Made sure to enter receipts on my rebate apps. I’ll cash them in next month to use towards Christmas.

    Enjoyed the doors and windows being open(minus 2 days the temps crept back up).

    Finished another audiobook I’ve had in my library.

  8. Oh…I forgot.
    I also bought 2 wreaths for $15.00 each. These usually sell for $35.00 and $55.00. The maker also delivered them to my daughter so she could bring them home. This saved me a big shipping cost.

  9. I made my own liquid soap from the many pieces of goat’s milk bar soap that I have saved for the past year the soap turned out wonderfully I also shopped at Walmart which is always a savings

  10. This week we supplemented or groceries with rescued fruits and vegetables and incorporated them into our meal plan. I brought home several large family size boxes of saltine and Ritz crackers. Those rescues will be used for many soup meals this winter. I found 6 packages of Lorna doone cookies that are all crumbles. I plan on using them in banana pudding for the upcoming holidays. I used $25.00 of my grocery money to shop at the Amazon returned goods outlet on $3.00 day. I find that on $3.00 day , there are still many items in sealed shipping boxes or sealed in bags. They contain multiple items , so the savings is more. I got a 24 pack of Zevia grape soda that we will have at a birthday party. I bought a case of laundry fragrance beads , Epsom salts , 3 gallons of Nexxus shampoo and Dr teals body wash. I added 7 bottles of essential oils to our medicine cabinet. This had to be savings in the hundreds. My daughter and I shared a $5.00 meal at little Ceasars. Sugar cookie loves to search through the boxes. We can spend several hours there and she is entertained. Its a nice treat for her and we don’t spend very much money. I’m working on my budget for next year. I’m scrutinizing my bills to see where any budget eaters attacked my usual plan. I’m doing winter maintenance on the house using the items we already have. I’m starting to look for Christmas gifts as I don’t want to end up with supply and shipping issues. I bought my son a much desired book at a used book store. I read several books on kindle unlimited. My trial ends in November and I will cancel it then.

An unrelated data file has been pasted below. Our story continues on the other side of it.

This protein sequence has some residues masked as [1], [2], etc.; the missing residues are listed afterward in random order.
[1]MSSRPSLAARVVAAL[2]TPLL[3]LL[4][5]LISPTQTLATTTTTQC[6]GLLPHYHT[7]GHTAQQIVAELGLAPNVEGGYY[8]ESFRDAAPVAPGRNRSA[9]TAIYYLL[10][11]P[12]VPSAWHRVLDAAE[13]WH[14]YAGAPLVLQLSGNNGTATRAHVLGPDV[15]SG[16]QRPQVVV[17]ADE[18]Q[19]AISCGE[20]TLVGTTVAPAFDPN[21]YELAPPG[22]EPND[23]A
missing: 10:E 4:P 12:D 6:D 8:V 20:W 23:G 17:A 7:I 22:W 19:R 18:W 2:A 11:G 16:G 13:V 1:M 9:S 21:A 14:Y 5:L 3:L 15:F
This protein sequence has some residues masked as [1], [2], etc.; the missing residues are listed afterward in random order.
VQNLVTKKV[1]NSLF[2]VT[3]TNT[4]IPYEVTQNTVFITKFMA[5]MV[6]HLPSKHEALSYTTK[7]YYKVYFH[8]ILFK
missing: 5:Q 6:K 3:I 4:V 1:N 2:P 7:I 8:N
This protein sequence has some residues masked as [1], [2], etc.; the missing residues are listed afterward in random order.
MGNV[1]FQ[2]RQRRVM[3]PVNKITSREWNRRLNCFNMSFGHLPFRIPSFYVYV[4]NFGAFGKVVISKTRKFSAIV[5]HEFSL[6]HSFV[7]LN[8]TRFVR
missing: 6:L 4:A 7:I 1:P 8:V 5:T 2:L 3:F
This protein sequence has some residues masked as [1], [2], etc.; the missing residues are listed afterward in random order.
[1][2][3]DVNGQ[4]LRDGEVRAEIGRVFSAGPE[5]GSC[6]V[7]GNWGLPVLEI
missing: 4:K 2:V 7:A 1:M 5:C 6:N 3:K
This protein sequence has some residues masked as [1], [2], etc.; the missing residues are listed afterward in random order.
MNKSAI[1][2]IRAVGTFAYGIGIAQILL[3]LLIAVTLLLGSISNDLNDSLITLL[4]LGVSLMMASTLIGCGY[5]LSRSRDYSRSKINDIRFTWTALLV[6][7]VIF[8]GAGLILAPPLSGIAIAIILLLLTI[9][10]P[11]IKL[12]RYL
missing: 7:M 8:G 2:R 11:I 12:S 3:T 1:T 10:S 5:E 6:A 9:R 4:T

1. Lorna Doone shortbread is my family’s absolute favorite in banana pudding! And you had some of the work done already since they were crumbles, money & a time saver.

  11. I have all heat and air off even though it is in upper 80’s most days, the trees keep the house from getting hot, and it is cooling off in the 60’s at night. My sleeping bag was destroyed. I use a sleeping bag rated for 10 degrees in the winter to sleep in. I went to Walmart and found one priced at $36 so I bought it. It enables me to keep heat on a low setting in the wintertime. I also use quilts and army blankets. My yard finally dried out enough to be mowed for a final time( I hope) this year. This has been a really wet summer and my grass was so high. Food continues to go up. I did find grapes at $1.49 this week. I received a $5 off $25 coupon from Dollar General and will be using it to stock up on Gatorade and Powerade. Last week, the shelves were clear of Tylenol, etc. This week, the shelves were empty of all condiments, ketchup, mustard, mayo, etc. none. I have plenty of canned goods, a years supply, except I am very low on corn, I have one can left!!! My son likes corn, so I guess I was depleting my supply and did not realize it. I will stock up as I see sales (I hope.) I walked at the local river park for exercise. I did my clothes at the cheaper, laundry, it was $1.50 and 50 cents to dry. I am reading a book from a little free library. I intend to clean and organize my house, or start on it, today, since I have the day off. I am trying to purge my house some more.